Omens are an
important element of magical realism. Omens play a large role in Santiago’s journey throughout the
novel. From the very beginning, omens
and signs that foretell the future, which is introduced as portents are not be
ignored, since they are messages sent by the universe.
Santiago will be
shown many signs along the way that he will have to properly interpret in order
to move forward. Some of these omens are a butterfly that represents both
change and freedom, the hawks that portend danger in the oasis, and the scarab
beetle Santiago finds at the pyramids that tells him where to dig.
life, he has to overcome many naysayers, such as his father and the crystal
merchant, who tell him his dream is impossible. “Even if you cleaned my crystal
for an entire year… even if you earned a good commission selling every piece,
you would still have to borrow money to get to Egypt. There are thousands of
kilometers of desert between here and there” (44). These characters are older people who have,
for one reason or another, let fear kill their own dreams. “There is only one
thing that makes dreams impossible to achieve: the fear of failure” (135).
The other magical aspects were wind, desert,
heaven, and the creator. They play a highly magical role; the boy being caught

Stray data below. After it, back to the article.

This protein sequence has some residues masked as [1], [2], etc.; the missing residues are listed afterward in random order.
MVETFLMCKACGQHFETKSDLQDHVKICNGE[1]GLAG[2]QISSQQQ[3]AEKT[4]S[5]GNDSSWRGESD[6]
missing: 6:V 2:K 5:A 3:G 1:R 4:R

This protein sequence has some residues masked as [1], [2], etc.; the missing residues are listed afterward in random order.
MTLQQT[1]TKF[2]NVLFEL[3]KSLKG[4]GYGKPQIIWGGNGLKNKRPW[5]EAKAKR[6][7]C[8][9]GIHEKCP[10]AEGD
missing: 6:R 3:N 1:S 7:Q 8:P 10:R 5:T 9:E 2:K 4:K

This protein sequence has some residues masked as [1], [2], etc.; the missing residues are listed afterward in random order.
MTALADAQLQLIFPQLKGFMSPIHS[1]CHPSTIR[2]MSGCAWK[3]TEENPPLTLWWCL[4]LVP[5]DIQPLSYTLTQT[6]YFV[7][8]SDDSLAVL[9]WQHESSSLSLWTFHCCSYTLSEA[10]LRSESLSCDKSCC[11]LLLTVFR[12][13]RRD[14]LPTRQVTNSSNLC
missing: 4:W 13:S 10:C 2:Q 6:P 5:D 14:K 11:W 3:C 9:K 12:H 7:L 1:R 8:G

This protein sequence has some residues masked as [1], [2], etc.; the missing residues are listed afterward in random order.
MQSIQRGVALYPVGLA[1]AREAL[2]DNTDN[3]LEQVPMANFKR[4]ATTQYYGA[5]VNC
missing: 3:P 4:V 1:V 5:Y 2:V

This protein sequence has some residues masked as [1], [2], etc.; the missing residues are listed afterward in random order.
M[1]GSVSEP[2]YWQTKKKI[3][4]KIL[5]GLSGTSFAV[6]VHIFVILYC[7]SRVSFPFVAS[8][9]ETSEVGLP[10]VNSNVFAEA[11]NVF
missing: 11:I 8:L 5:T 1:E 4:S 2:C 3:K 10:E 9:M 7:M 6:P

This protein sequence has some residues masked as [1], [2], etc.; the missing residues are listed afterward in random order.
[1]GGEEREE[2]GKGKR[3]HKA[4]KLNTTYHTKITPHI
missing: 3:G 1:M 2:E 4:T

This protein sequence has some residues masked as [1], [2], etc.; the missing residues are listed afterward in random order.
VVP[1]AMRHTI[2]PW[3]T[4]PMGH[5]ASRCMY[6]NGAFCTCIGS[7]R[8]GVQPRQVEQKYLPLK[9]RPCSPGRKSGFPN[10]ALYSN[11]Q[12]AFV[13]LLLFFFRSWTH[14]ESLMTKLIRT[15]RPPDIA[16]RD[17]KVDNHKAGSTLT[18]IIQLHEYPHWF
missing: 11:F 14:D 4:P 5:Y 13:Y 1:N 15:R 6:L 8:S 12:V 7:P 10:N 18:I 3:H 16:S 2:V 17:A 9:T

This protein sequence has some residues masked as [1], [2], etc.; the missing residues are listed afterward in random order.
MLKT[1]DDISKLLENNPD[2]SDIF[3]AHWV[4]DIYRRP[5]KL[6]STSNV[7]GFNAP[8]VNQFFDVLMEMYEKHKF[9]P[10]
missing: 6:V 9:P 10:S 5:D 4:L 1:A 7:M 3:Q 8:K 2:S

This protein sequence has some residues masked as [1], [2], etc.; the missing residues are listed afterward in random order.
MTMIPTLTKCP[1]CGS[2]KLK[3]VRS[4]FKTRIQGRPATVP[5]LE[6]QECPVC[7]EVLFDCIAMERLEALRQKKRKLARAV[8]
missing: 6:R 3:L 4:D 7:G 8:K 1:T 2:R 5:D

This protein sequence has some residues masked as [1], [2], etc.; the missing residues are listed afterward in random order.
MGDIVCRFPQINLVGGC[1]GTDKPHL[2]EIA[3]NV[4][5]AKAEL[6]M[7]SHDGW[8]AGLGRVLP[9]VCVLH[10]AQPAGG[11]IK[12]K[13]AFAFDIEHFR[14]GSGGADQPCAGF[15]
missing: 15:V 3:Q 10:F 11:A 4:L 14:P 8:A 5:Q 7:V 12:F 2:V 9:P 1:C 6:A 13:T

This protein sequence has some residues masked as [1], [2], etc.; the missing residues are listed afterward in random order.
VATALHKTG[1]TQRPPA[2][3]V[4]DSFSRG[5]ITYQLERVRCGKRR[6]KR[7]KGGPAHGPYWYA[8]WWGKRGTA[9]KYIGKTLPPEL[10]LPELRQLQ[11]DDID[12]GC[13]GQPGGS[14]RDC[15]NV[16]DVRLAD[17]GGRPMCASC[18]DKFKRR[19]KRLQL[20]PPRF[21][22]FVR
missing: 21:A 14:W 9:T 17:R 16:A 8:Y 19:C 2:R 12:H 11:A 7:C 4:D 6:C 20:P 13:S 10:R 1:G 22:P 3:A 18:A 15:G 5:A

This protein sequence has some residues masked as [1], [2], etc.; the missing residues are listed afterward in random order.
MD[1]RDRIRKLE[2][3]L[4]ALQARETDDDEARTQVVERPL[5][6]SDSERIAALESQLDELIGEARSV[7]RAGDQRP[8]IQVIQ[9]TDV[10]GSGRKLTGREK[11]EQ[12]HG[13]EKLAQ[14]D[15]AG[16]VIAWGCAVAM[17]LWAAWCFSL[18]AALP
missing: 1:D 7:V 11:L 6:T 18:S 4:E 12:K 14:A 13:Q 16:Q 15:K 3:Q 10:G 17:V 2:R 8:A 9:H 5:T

in a camp was made a pact to turn himself into wind. On the day before he is expected to turn himself
into the wind, Santiago climbs to the top of a cliff. He looks out at the
desert and senses that it can feel his fear. So he went for seeking help from
On the third day, Santiago brings
the tribal chief and his officers to the cliff. Again he looks across the
desert, and this time Santiago asks for the desert’s help in becoming the wind.
The desert replies that it can provide its sand to help the wind blow, but no
more; the desert needs assistance from the wind itself. Soon, a breeze tickles
Santiago’s face. The wind knows what the boy needs but regretfully tells him,
“We’re two very different things”(139).
learned much from the alchemist, however. He protests that he and the wind
aren’t very different at all. For one thing, they share the same soul.
Intrigued, the wind nevertheless insists that people can’t turn themselves into
the wind. Sensing that the wind might ultimately relent and grant his wish,
Santiago tells it,
When you are loved,
you can do anything in creation. When you are loved, there’s no need at all to
understand what’s happening because everything happens within you, and even men
can turn themselves into the wind. As long as the wind helps, of course. (140)
Suggesting that Santiago asks heaven for help,
the wind then creates an enormous sand storm called a simum. .
Now Santiago beseeches the sun to
help him turn the wind for the sake of love. The sun acknowledges that it knows
about love. Then the sun complains that people always want more, implying that
this is a bad thing. Santiago disagrees, saying that “Each thing has to
transform itself into something better, and to acquire a new Personal Legend,
until, someday, the Soul of the World becomes one thing only. (143)
The sun decides to transform itself
into a brighter sun. The eavesdropping wind then decides to blow harder. Still
the sun can’t turn Santiago himself into the wind. “Speak to the hand that
wrote all,”(144) the sun finally suggests. Santiago begins to pray, and in
praying he understands that he isn’t alone in not comprehending the universe
completely. The sun and the wind and the desert also don’t entirely know their